Alison Saylor Alison Saylor, MA, MFT

While individuals vary greatly in their personalities and coping strategies, there are many symptoms that are common to many survivors of sexual abuse:

Trouble with trust: Either trusting too much or too little. Trouble discerning who is worthy of trust and who is not. This often leading to either isolation or involvement with abusive people.

Disruption in sexuality: Feeling 'dead' sexually, not able to gain any pleasure from sex or even experiencing anxiety or flashbacks during sex, or being hypersexual, seeking out sex in a driven or addictive manner. Survivors can go through long periods of chosen abstinence and avoid romantic relationships entirely as well as periods of impulse driven sexuality sometimes leading to situations that are unsafe physically and or emotionally.

Addictions: The symptoms of sexual abuse are so severe that survivors that do not seek treatment often end up self-medicating through the use of drugs, alcohol and food.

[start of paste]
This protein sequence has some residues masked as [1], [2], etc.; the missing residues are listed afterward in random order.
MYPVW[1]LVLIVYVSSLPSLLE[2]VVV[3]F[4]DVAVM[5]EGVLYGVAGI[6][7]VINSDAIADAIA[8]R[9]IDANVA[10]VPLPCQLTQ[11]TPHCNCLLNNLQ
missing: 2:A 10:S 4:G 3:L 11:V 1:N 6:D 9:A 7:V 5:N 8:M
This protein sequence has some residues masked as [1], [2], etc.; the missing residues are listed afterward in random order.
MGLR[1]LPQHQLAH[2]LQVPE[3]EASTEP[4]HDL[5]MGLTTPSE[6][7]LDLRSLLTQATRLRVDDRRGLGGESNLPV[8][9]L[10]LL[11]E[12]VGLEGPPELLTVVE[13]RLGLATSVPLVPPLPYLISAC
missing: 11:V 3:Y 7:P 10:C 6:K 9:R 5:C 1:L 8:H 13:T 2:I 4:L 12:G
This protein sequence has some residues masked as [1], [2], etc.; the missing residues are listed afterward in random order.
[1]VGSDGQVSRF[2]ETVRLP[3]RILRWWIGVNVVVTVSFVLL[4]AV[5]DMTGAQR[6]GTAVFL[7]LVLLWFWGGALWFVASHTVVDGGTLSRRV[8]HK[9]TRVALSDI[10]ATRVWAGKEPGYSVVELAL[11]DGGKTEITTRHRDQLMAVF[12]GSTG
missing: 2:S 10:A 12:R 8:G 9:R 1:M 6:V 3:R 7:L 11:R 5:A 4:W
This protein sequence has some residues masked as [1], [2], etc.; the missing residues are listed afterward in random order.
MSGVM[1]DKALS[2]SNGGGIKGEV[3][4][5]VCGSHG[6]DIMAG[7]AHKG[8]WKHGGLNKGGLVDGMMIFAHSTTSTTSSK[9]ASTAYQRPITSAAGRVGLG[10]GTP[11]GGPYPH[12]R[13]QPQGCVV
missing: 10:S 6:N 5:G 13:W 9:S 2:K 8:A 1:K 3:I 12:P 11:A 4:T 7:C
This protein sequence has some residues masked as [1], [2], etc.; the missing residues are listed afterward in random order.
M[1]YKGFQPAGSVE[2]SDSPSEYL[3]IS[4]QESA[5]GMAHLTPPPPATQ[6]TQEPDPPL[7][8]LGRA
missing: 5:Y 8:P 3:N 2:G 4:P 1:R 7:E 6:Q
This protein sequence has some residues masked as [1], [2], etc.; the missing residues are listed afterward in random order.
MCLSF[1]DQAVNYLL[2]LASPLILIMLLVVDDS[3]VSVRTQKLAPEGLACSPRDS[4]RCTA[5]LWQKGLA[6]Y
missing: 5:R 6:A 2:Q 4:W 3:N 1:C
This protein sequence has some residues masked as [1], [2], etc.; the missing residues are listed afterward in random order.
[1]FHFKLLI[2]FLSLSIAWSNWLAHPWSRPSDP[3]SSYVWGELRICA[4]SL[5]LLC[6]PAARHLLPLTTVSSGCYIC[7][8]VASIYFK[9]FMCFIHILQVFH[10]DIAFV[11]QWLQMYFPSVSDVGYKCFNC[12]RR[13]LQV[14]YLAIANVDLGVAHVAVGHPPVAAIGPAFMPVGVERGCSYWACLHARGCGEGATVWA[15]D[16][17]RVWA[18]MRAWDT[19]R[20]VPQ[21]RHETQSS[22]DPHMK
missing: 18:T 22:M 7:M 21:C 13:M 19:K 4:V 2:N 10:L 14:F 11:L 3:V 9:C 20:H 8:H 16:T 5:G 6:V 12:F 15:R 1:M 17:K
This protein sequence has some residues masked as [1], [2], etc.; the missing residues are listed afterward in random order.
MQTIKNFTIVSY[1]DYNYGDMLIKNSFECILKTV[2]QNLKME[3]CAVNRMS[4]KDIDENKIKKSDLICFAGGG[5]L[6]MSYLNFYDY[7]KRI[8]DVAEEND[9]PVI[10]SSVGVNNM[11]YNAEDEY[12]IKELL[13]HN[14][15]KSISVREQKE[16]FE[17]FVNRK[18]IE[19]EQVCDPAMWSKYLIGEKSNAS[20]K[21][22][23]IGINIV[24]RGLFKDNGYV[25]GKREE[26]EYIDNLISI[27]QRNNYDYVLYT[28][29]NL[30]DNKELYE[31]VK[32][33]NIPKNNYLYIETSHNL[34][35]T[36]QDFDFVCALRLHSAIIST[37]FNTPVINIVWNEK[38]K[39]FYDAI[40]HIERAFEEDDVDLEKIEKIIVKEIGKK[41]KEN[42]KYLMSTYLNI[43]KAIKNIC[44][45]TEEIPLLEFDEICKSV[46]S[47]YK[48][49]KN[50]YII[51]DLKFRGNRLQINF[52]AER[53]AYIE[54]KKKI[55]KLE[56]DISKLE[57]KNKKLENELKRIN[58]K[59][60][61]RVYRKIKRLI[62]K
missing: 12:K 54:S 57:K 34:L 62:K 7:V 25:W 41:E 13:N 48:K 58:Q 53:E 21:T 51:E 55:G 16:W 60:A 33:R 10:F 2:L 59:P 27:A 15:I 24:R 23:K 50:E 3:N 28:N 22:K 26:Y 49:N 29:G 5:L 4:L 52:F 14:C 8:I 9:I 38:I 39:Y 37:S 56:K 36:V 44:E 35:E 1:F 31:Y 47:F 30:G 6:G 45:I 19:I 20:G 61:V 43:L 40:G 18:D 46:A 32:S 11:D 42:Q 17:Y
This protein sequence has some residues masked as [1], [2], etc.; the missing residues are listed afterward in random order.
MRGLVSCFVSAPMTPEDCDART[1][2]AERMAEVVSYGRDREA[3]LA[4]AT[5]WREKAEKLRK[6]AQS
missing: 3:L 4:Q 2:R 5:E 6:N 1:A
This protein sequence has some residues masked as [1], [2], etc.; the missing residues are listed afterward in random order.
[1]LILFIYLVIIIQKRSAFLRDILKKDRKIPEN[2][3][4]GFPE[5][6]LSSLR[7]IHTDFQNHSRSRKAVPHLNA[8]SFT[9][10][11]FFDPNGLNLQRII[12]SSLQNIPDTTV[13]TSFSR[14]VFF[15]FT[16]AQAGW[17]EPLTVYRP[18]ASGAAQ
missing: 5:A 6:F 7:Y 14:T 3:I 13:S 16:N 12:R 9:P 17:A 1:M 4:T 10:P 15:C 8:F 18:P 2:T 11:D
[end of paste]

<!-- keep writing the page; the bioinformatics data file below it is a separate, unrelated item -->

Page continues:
Anxiety, panic attacks and hyper-vigilance: Survivors often experience being on high alert, never able to fully relax, always scanning the environment for potential danger. This can be interspersed with periods of numbness and being unaware of actual signs of danger.

Low self-esteem and depression. Survivors often struggle with feelings of worthlessness, with the idea that they are valued by others only for sex.

The good news is that because these symptoms are common to most survivors, the path to managing and then recovering from them is well mapped out. Sexual abuse is something immanently treatable, something that can be worked through, allowing you to regain a healthy sexual and emotional life.

 

Alison Saylor
  Alison Saylor
Alison Saylor
Alison Saylor Alison Saylor Alison Saylor